October 7, 2010

Belo Corp. (BLC) and A. H. Belo Corporation Agree to Split Pension Plan

DALLAS - Belo Corp. (NYSE: BLC), one of the nation's largest pure-play, publicly-traded television companies, announced today that the Company and A. H. Belo Corporation have agreed to split The G. B. Dealey Retirement Pension Plan ("Pension Plan" or "Plan") into separately-sponsored plans effective on or about January 1, 2011. The split of the Pension Plan follows the spin-off in February 2008 of Belo Corp.'s newspaper businesses and related assets into a separate publicly-traded company, A. H. Belo Corporation ("A. H. Belo"). The Pension Plan is a defined benefit plan created in 1943, and its 9,300 participants include current and former employees of Belo Corp. and A. H. Belo, and their respective subsidiaries. Benefits under the Plan were frozen in 2007. At the time of the 2008 spin-off, Belo Corp. remained the sole sponsor and administrator of the Pension Plan for all participants, and A. H. Belo agreed to share investment oversight responsibilities with Belo Corp. and was obligated to reimburse Belo Corp. for 60 percent of each contribution Belo Corp. made to the Pension Plan.

Under the agreement between Belo Corp. and A. H. Belo, on or about January 1, 2011, benefit liabilities and assets allocable to the approximately 5,100 current and former employee participants of A. H. Belo and its newspaper businesses will be transferred in accordance with government regulations to two new defined benefit pension plans created, sponsored and managed by or on behalf of A. H. Belo, and the new A. H. Belo plans will become solely responsible for paying those benefits. The benefit liabilities and assets allocable to current and former employee participants of Belo Corp. and its television businesses will continue to be held by the existing Pension Plan sponsored and managed by or on behalf of Belo Corp. For plan years starting on and after January 1, 2011, Belo Corp. and A. H. Belo shall each be solely responsible for contributions made to their respective plans. The split of the Plan will not change the amount of the benefits any participant has accrued or is currently receiving.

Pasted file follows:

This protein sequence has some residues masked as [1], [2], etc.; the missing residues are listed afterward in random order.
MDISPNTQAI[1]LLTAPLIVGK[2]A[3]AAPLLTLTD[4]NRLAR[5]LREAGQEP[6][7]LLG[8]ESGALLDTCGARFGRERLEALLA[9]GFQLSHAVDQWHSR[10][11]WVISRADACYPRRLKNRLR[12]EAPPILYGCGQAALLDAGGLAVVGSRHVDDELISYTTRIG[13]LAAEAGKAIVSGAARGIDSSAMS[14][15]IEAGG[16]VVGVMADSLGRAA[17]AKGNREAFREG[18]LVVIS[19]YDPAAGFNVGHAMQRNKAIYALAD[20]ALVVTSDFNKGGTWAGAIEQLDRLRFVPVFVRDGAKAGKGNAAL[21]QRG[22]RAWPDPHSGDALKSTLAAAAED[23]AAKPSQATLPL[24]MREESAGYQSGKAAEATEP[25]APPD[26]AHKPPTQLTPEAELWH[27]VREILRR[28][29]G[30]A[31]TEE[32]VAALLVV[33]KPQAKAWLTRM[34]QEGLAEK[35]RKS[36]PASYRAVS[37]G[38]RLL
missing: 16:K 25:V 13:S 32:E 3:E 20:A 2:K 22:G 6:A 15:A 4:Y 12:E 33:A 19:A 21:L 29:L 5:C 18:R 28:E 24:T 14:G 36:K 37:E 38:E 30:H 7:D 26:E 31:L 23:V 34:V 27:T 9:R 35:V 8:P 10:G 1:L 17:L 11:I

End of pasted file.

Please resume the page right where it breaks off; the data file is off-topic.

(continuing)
"Completion of the Pension Plan split will enable the companies to manage their respective plans in accordance with their own considerations and strategy," said Dunia A. Shive, Belo's president and Chief Executive Officer.

The Pension Plan was closed to new participants on June 30, 2000 except for certain union employees at The Providence Journal, for whom the Plan was closed to new participants on July 30, 2004. On March 31, 2007, the Pension Plan was frozen and all participants ceased earning additional benefits under the Plan.

For Belo Corp., the pension split transaction will be treated as a settlement of a portion of the Pension Plan liability for accounting purposes. Under settlement accounting, the pension split is expected to result in a significant reduction to Belo Corp.'s net unfunded pension liability, with an associated reduction in pension-related deferred tax assets and a significant increase in the Company's total shareholders' equity. In addition, Belo Corp.'s future annual pension expense is expected to be significantly less.